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Gaelic Athletic Association - Oral History Project

Westmeath

gaa oral history project

The GAA was born into a diverse and thriving sporting culture in Westmeath, where sports such hunting, polo, rugby and cricket were already keenly pursued. Indeed, a GAA county board was not formed until 1891 and, initially at least, the county defied the national experience by experiencing an actual growth in club numbers.  This changed in the mid-1890s and it took the re-establishment of the county board in the early 1900s to restore momentum to the local Association. Across the decades that followed, such success as the county enjoyed came in the junior grades. A first All-Ireland Junior title was won in 1929 and this achievement was matched by the county junior hurlers in 1936. Unfortunately for Westmeath, the winning of Provincial Minor titles in 1939, 1952 and 1963 failed to translate into adult success; the reason for this were many, but they included high levels of emigration which deprived the county of many of its best players. In the 1990s, against a brighter economic backdrop, the county did manage to bridge the gap from minor to adult success.  Following on from the winning of minor and under-21s Leinster and All-Ireland titles, Westmeath clinched its first Leinster Senior Football title in 2004.  A Christy Ring cup for the county’s hurlers the following year, marked a successful period in the county’s history.

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A Street League match in Mullinager during the 1970s.
©GAA Oral History Project

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An entry from Coralstown GAA's minute book in 1949 proposing a dance for the club.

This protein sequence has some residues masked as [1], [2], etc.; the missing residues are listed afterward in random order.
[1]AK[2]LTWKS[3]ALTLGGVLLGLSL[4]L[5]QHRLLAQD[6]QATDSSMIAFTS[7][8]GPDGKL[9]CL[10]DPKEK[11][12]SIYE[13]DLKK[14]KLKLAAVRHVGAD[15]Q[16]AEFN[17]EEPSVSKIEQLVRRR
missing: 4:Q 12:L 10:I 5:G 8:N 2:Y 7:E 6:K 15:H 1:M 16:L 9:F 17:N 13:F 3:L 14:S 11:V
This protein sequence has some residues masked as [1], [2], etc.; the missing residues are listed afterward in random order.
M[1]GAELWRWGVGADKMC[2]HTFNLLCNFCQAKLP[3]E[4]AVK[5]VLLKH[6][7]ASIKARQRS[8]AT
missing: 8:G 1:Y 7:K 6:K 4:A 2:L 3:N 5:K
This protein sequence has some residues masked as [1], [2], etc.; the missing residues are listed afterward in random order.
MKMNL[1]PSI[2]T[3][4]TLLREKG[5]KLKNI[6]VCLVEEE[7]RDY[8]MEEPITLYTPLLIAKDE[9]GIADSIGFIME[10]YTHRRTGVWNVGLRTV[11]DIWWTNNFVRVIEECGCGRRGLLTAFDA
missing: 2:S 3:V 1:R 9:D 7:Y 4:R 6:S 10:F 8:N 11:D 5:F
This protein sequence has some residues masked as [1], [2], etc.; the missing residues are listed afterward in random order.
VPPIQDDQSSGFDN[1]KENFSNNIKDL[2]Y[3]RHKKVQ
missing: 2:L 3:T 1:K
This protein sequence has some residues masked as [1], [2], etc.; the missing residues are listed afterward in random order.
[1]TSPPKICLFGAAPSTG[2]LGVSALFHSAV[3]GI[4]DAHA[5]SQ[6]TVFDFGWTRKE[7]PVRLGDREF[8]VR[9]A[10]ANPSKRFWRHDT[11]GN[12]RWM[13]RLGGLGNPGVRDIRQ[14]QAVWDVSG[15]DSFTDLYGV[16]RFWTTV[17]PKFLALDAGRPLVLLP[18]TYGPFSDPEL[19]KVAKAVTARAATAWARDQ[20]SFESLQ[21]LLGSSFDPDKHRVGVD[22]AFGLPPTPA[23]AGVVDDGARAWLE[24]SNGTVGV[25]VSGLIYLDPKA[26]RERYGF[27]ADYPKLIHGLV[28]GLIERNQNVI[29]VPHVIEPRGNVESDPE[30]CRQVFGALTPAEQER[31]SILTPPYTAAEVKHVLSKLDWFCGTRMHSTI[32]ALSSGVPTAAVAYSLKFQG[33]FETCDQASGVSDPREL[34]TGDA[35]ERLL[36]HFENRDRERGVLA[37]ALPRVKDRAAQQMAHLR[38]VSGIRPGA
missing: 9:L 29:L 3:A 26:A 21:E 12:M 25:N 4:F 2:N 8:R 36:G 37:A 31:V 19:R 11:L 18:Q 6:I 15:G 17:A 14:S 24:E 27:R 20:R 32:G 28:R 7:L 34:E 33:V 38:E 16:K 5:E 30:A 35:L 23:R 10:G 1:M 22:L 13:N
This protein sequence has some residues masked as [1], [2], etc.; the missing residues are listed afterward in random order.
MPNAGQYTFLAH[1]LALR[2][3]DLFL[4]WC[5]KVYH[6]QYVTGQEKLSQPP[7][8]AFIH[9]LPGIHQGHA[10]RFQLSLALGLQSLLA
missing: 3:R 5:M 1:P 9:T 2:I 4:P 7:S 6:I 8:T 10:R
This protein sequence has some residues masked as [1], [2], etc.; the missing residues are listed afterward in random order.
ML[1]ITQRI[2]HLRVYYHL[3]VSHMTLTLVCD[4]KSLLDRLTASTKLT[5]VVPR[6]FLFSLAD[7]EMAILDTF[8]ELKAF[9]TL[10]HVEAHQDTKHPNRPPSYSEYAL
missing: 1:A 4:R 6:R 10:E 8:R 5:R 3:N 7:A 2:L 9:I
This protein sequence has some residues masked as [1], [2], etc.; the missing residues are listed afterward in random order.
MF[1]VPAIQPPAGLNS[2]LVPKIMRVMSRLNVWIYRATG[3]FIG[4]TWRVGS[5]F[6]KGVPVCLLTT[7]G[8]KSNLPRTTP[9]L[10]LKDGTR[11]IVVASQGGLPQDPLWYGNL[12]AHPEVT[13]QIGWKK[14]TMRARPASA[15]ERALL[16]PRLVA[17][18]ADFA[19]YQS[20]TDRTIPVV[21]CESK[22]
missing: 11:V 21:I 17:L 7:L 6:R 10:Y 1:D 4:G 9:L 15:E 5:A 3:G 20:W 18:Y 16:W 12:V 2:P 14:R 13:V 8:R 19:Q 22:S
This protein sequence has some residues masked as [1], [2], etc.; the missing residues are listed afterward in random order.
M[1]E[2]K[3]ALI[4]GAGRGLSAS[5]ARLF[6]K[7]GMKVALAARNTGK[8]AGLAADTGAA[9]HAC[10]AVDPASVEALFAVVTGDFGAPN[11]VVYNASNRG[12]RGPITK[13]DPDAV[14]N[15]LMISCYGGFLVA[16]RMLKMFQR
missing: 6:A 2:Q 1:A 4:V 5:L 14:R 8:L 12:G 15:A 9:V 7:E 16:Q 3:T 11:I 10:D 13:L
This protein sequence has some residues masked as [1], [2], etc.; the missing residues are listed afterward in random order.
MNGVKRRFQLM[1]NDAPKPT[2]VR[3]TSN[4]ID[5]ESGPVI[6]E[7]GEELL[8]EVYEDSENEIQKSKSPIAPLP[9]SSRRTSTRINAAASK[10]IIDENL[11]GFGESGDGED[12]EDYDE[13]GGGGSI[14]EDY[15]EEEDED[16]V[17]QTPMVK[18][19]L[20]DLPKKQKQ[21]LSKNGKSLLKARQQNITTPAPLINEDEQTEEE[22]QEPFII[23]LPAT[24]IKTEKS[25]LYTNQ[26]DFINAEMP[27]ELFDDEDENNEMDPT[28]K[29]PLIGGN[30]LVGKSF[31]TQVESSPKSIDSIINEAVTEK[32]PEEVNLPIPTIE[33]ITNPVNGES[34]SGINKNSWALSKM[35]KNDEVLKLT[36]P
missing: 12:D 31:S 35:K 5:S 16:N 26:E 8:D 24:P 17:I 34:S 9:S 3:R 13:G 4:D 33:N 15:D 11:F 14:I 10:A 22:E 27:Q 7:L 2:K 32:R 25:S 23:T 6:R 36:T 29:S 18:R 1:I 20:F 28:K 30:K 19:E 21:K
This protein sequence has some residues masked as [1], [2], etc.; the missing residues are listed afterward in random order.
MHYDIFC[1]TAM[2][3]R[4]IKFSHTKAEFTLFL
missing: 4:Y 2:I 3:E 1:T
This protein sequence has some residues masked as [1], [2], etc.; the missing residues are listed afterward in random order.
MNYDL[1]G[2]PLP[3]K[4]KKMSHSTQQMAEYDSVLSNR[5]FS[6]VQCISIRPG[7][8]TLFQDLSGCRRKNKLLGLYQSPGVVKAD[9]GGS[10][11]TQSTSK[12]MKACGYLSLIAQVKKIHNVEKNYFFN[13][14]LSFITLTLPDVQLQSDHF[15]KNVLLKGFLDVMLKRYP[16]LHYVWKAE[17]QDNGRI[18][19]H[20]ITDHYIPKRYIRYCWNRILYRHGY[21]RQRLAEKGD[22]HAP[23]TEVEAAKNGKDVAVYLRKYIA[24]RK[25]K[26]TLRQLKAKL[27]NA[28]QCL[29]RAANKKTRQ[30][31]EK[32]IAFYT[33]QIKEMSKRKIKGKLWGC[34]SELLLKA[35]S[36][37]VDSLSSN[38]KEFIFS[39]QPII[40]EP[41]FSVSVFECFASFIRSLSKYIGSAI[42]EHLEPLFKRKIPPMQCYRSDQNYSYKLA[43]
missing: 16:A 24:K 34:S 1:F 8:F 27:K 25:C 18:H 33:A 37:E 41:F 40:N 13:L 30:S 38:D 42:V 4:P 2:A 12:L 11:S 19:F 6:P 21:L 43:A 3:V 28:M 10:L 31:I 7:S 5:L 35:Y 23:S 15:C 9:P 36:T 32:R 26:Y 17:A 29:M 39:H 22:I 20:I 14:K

©GAA Oral History Project

Geraldine Giles
 
Paddy Flanagan

Geraldine Giles, b. 1967

Former president of the Ladies Football Association, Geraldine Giles talks about Westmeath ladies' appearance on the Late Late Show on the eve of the 1987 All-Ireland final. 
©GAA Oral History Project


Paddy Flanagan, b. 1930

Paddy recalls a unique incident in the 1967 Westmeath county final between Tubberclaire and Ballynacargy during which time he was county secretary.
©GAA Oral History Project

'I often came in, threw me cap in and the uniform jacket at seven o'clock, and was down at the market square for half seven to go out to train. And that has been, all my life I knew nothing else, and was interested in nothing else, only hurling and football. And wherever there was a ball hoppin' I was there.'
- Terry O'Dowd, b.
©GAA Oral History Project

'Travelling to club games in the 80's was great. I can recall going to a game in Drumraney (near Athlone) in a Granada estate car and 11 of the team were in that car.  A panel of 21 and 3 selectors arrived in three cars!! Now you wouldn’t see that today!'
- Enda Kiernan, b. 1970
©GAA Oral History Project

'The teams togged out in local pubs. Cusack had no dressing rooms at the time. The town band paraded the teams around the field and when victorious local ladies would extol the wins. Sometimes wins were celebrated with excess consumption of alcohol – much to the annoyance of the Parish Priest.'
- Séamus Ó Faoláin, b. 1947
©GAA Oral History Project

Click here to read a sample of a full length questionnaire: Eddie Martin, b. 1936